Our keynote speaker at the International Foodservice Sustainability Symposium will be Dr. Fred Kirschenmann, a farmer by birth who went on to become one of the world’s leading experts on sustainable agricultural methods. He serves as a distinguished fellow of the Leopold Center for Sustainable Agriculture at Iowa State University, and manages an organic-certified farm.
Christopher Koetke, executive director of the School of Culinary Arts at IFSS host Kendall College, recently spoke with Kirschenbaum about some of the issues he’ll be addressing.
Koetke: Chefs spend most of their time concerned about customers, operations, menus and those kinds of day-to-day things. Unfortunately, there is little time to really get deeply inside the issues around sustainable food. What I’m hearing from my fellow chefs is that there’s a lot of confusion out there. I’m hoping you can help us navigate the waters so when we’re talking about terms like organic, biodynamic, sustainable, and local, you can give us your thoughts and some context.
Kirschenmann: I will address that in a second, but I want to tell you a story. I have the good fortune of being here with chef Dan Barber at Stone Barns Center for Food and Agriculture in Pocantico Hills, NY, and he tells me there two schools of chefs now: One, those who buy products without paying much attention to taste or quality and then use all kinds of molecular techniques to transform that food into the kind of great tasting food they want to serve their customers; and two, chefs who establish unique relationships with the farmers who are producing the kind of quality food that has wonderful taste without artificial enhancements; Dan now likes to say that it’s really the farmers who are the chefs.
Chris: When we talk about foodservice, it’s such an enormous market space. Although it’s often the high-end restaurants that garner all the press and if you look at the big players, it’s fast food, it’s fast casual. There’s a whole slice in the middle that doesn’t belong to either end and they’re saying, “I’ve got to make a profit at the end of the month.” If we can give them tools to understand the food they’re purchasing, that’s where I come in and I want to make sure we’re able do that.
Kirschenmann: I wanted to tell that story because it does play into the question of organic versus biodynamic versus local versus sustainable. There’s not a lot of peer-reviewed research around this yet but there is growing anecdotal evidence that when food is grown on biologically healthy soil, that is soil that has been managed to feed the soil’s biological community, it has a much better taste. The only way you can feed that community is by putting the waste, preferably in composted form, back into the soil. We’ve been experimenting with that here at Stone Barns. We’re working with farmers here looking at different types of soil management and compost – and now biochar – and how they affect the taste quality of the food.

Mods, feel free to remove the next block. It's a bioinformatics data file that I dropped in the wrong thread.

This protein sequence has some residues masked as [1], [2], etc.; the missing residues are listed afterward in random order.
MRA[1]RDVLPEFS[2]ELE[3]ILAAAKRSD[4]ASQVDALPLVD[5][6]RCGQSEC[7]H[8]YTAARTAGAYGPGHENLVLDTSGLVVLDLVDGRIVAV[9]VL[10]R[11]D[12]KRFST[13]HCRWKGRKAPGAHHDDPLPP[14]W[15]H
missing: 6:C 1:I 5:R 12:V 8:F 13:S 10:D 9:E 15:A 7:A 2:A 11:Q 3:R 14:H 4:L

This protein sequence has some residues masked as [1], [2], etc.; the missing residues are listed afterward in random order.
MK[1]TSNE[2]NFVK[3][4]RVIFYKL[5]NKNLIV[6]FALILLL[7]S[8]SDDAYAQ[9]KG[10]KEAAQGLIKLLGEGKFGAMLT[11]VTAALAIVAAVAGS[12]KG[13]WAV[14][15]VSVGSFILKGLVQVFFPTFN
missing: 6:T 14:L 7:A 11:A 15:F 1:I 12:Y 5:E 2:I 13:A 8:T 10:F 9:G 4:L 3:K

Kirschenmann: The term biochar began appearing about 10 to15 years ago in soil science literature. It was discovered in South America. Within a relatively depleted area, this incredibly rich piece of soil was found that went 10 to 15 feet deep and they couldn’t figure out how that could be possible in an area that was basically depleted of soil health. As they checked back into the history, they found out that a community of indigenous people who lived in that area had burned wood for cooking but only to the point where it was a particular kind of charcoal, which they called terra prima, and they would put that back into the soil. So we’re experimenting with it here and we’ve discovered that if you mix a small amount of biochar in with the compost, it improves the quality of the compost tremendously and that, in turn, improves the taste quality as well.
Chris: Can you talk a little bit about organics?
Kirschenmann: One way to look at organic food is that it meets the national standard. I served on the National Organics Standards Board when we developed the rules for implementing the law. Several of my colleagues and I wanted to make sure that organic production systems could only be certified if they also paid attention to soil health. We drafted some language and the staff was interested in incorporating it into the standards. However, when we ran it by the lawyers, they said we couldn’t do it because regulation relies on yes/no answers and there was no way to answer the complex soil quality issue in that manner. So we ended up with a rule that says you can use any natural products that aren’t listed on the prohibited list, like arsenic, and all synthetics are prohibited except those on the allowed list. That means you can have a certified organic operation that simply uses natural inputs instead of synthetic inputs, yet doesn’t pay any more attention to the biological health of the soil than a conventional system.
Chris: So, as a chef, when I’m purchasing something that is organic, are you saying that I’m purchasing something that is certified by a standard, but it doesn’t mean that the farmer who produced it is necessarily being the best steward of the land?
Kirschenmann: That’s right and it also doesn’t necessarily mean that it’s sustainable. If you get your seaweed from Japan and your Chilean nitrate from South America, its associated energy costs go up and that’s probably not sustainable.